The old growth white pine component is the 'raison d'etre' for the Tik Lake Conservation Reserve, but the site contains a large mixture of species, with white pine scatterred throughout. The forest in the TLCR will be protected from industrial activities, including commercial forestry. However, white pine and other species will not be protected from insects, disease or other natural agents. Fire suppression may be necessary in some circumstances, and fire management is described in more detail in section 4.0.
Fire has not played a major role in the TLCR in recent times (OMNR 1991, Arbex) This in turn means that white pine regeneration is limited, and generally, succession to maple is occurring, because of maple’s ability to regenerate without mineral soil exposure and in shade.
During the Arbex Forestry Consultants field work, Pintail ducks (Anas acuta) were observed.
4.0 Management guidelines
4.1 Natural Resource Stewardship
To best preserve the ecosystem integrity of the site, human intervention should be minimized. In that regard, industrial development of the site is not permitted. Only low impact commercial, recreational, and natural heritage study activities will be permitted.
4.1.1 Fire management
The one significant human intervention that may occur on the site is suppression of fire, including fires of natural origin. In the absence of fire, the white pine component is dropping out, and much of the site is succeeding to hard maple. To address the situation, the Conservation Reserve will be managed with a flexible strategy for fire. The following principles will be considered in future management of the site:
- Given that the site has escaped fire for a considerable time (ie there is no evidence of recent major fire activity on the site, and no records of fire suppression on the site) and could theoretically continue to escape fire, it will be acceptable for the white pine component to decrease over time
- Management of a natural fire may occur under specific circumstances where fiscal management and ecological benefits are balanced and weather indices are appropriate. If these conditions are not met then the fire will be suppressed. An example of when natural fire could be managed would be in mid to late autumn with no drought and when suppression resources are adequate to control the fire
- Prescribed burning will be acceptable since, under the right conditions, it will promote regeneration of white pine. In particular, prescribed burning will be encouraged if it provides research opportunities, or if its purpose is to compensate for a fire that had to be suppressed. The area does have some natural boundaries that would help to contain a prescribed burn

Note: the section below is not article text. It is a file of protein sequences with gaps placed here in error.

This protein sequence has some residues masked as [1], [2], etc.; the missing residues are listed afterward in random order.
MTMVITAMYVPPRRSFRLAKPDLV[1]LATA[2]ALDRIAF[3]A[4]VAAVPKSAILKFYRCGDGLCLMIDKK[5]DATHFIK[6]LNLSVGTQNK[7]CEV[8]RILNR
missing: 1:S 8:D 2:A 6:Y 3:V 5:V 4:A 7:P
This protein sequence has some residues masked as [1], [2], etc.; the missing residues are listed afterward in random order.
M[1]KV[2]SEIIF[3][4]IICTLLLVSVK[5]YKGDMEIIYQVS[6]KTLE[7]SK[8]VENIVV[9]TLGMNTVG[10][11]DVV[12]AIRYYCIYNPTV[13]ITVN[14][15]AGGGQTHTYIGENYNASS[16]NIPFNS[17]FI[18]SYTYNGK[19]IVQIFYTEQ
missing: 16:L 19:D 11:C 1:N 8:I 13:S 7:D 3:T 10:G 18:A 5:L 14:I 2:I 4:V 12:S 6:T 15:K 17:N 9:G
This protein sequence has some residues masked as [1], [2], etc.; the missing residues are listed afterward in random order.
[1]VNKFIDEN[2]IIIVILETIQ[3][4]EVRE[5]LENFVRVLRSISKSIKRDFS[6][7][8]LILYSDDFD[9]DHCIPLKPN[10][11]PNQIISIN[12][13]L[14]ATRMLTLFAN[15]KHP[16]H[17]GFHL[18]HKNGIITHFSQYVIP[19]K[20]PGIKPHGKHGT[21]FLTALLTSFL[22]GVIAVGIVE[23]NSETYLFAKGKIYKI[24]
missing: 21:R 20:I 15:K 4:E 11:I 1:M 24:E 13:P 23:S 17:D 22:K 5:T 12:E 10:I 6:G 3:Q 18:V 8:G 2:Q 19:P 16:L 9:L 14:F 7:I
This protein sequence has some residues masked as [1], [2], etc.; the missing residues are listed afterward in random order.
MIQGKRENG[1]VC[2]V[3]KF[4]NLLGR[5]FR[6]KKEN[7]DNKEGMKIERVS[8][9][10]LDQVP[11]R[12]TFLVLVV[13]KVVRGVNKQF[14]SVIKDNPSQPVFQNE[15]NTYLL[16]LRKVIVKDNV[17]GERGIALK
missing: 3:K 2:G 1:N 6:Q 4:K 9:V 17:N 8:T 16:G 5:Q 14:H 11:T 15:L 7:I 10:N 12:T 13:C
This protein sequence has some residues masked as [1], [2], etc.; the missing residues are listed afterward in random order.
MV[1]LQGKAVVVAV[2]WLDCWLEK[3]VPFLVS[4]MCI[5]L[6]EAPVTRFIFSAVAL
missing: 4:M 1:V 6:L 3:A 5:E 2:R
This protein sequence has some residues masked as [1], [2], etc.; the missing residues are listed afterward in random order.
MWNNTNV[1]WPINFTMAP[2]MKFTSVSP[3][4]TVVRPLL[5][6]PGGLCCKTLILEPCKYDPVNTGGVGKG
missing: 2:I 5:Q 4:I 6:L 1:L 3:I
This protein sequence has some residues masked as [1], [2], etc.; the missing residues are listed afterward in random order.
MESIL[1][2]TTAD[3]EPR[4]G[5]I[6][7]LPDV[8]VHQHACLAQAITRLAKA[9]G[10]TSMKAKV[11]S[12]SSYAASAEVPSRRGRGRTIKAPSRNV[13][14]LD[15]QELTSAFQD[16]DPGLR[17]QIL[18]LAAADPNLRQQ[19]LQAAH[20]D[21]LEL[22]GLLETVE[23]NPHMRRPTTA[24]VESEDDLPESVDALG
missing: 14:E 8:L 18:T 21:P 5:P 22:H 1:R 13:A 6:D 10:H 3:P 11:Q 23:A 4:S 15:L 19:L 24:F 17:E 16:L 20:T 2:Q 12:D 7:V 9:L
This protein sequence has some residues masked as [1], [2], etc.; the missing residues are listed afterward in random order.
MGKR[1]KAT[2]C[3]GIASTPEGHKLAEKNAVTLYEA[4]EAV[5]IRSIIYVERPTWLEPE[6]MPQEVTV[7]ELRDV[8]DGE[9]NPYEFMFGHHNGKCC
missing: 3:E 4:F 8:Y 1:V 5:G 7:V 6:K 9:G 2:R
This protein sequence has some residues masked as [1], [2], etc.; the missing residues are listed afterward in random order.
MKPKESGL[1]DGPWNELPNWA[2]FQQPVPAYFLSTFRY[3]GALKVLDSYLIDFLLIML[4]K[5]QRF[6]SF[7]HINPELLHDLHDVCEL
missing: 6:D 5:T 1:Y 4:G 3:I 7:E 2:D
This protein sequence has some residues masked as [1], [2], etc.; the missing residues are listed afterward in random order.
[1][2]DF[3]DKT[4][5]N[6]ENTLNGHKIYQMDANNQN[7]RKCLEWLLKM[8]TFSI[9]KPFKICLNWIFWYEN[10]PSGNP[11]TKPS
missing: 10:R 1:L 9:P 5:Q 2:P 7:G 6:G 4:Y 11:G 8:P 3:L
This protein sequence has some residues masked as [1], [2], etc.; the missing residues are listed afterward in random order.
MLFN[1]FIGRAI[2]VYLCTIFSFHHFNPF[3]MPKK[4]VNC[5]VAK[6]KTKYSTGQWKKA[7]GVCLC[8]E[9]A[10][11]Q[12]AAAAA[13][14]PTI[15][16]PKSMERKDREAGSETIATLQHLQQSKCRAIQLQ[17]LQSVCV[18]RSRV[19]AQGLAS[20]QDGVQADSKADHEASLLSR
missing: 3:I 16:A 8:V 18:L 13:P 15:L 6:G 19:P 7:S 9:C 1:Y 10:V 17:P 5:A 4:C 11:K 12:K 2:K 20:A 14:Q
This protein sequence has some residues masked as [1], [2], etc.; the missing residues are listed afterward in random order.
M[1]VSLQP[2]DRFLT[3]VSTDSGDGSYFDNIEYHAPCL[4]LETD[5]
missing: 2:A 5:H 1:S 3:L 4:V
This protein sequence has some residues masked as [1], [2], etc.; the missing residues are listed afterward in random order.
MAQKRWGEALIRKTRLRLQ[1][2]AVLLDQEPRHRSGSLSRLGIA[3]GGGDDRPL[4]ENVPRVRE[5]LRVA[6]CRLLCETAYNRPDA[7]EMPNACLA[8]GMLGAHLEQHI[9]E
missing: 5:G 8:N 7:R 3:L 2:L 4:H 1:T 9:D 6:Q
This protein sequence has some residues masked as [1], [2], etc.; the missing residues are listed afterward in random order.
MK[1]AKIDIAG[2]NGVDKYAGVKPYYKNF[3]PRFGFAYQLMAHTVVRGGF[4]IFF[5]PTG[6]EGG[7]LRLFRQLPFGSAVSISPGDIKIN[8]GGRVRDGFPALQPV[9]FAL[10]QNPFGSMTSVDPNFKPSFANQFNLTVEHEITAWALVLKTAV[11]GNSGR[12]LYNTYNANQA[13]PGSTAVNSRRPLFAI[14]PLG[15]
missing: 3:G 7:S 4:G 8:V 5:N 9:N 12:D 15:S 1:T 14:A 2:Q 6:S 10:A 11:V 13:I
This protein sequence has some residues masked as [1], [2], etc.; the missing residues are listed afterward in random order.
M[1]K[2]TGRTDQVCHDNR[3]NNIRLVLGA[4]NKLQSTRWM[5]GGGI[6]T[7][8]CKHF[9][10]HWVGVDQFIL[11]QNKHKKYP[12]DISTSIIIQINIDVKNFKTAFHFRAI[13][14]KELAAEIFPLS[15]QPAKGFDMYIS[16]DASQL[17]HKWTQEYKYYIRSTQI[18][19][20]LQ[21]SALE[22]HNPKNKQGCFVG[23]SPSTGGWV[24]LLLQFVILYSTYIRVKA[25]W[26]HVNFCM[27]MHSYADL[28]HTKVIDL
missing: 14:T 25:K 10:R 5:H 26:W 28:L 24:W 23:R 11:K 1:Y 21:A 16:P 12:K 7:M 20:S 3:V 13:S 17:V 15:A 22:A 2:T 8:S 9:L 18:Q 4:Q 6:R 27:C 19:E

- When fire suppression activities are required in the Conservation Reserve, "light on the land" techniques will be used
Prescribed burning and management of a natural fire (as described above) will be planned and undertaken with prior consultation from the Sustainable Forest Licence holder of the adjacent Wawa Forest.
4.2 Fish and wildlife management
Except for restrictions on commercial fishing, fish and wildlife management will be similar to adjoining land. Sport fishing and hunting will continue and the Conservation Reserve will continue to be managed for wildlife as part of Wildlife Management Unit 35.
4.3 Commercial and industrial activities
Regulation 805/94 of the Public Lands Act prohibits mining, commercial forest harvest, hydroelectric power development, peat and aggregate extraction, and other industrial activities. Pursuant to provincial policy, new roads within MNR's mandate are prohibited, and new pipelines, hydro transmission lines, and road corridors are discouraged.
The Conservation Reserve is within an existing Bear Management Area (BMA), and the current operation will be permitted to continue. Decisions on transferring these BMAs will be made on a case by case basis subject to the "Test of Compatibility" outlined in Public Lands Procedure PL 3.03.05.
The Reserve is within 2 trapline areas, and current use can continue. There are presently no trap cabins in the Reserve and new trap cabins will not be allowed. Decisions on transferring these traplines will be made on a case-by-case basis, subject to the "Test of Compatibility" outlined in Public Lands Procedure PL 3.03.05.
The area is not currently used for wild rice harvesting or other commercial food harvesting, and these uses will not be permitted in the future. Wild Rice production has a major impact on the host lake, and often involves access trails, docks and other structures.
The Reserve is within two baitfish areas. One, which is comprised of Eaket Township is not currently licenced. The other area, which is comprised of Beauparlant Township, overlaps only slightly with the CR and the portion within the reserve will remain within the licence. If the licence is renewed or transferred, decisions on whether to include the Conservation Reserve portion will be made on a case by case basis subject to the "Test of Compatibility" outlined in Public Lands Procedure PL 3.03.05. Similarly, the Test of Compatibility will be applied in reviewing any request for a baitfish licence in the vacant Eaket block.
Commercial tourism is discussed in Section 4.5.